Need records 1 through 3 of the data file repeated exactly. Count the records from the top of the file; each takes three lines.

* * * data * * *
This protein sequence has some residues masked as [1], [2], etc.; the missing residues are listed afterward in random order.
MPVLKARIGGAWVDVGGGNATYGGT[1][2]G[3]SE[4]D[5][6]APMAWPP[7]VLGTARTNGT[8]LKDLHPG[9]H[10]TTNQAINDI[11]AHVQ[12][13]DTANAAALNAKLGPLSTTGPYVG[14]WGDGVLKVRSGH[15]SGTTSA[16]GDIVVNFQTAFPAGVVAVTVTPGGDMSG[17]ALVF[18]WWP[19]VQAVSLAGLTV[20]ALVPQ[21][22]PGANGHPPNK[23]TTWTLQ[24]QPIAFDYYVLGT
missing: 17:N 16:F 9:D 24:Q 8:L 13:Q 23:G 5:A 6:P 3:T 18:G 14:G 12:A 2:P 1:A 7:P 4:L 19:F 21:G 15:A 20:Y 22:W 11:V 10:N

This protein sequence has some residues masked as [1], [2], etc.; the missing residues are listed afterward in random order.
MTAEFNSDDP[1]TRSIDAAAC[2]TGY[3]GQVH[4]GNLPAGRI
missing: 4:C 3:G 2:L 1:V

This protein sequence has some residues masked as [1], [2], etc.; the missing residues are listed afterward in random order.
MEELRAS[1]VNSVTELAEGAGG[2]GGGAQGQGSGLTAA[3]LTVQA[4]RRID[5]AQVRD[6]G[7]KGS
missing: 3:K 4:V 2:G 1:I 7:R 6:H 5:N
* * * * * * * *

This protein sequence has some residues masked as [1], [2], etc.; the missing residues are listed afterward in random order.
MPVLKARIGGAWVDVGGGNATYGGT[1][2]G[3]SE[4]D[5][6]APMAWPP[7]VLGTARTNGT[8]LKDLHPG[9]H[10]TTNQAINDI[11]AHVQ[12][13]DTANAAALNAKLGPLSTTGPYVG[14]WGDGVLKVRSGH[15]SGTTSA[16]GDIVVNFQTAFPAGVVAVTVTPGGDMSG[17]ALVF[18]WWP[19]VQAVSLAGLTV[20]ALVPQ[21][22]PGANGHPPNK[23]TTWTLQ[24]QPIAFDYYVLGT
missing: 17:N 16:F 9:D 24:Q 8:L 13:Q 23:G 5:A 6:P 3:T 18:G 14:G 12:A 2:P 1:A 7:P 4:L 19:F 21:G 15:A 20:Y 22:W 11:V 10:N

This protein sequence has some residues masked as [1], [2], etc.; the missing residues are listed afterward in random order.
MTAEFNSDDP[1]TRSIDAAAC[2]TGY[3]GQVH[4]GNLPAGRI
missing: 4:C 3:G 2:L 1:V

This protein sequence has some residues masked as [1], [2], etc.; the missing residues are listed afterward in random order.
MEELRAS[1]VNSVTELAEGAGG[2]GGGAQGQGSGLTAA[3]LTVQA[4]RRID[5]AQVRD[6]G[7]KGS
missing: 3:K 4:V 2:G 1:I 7:R 6:H 5:N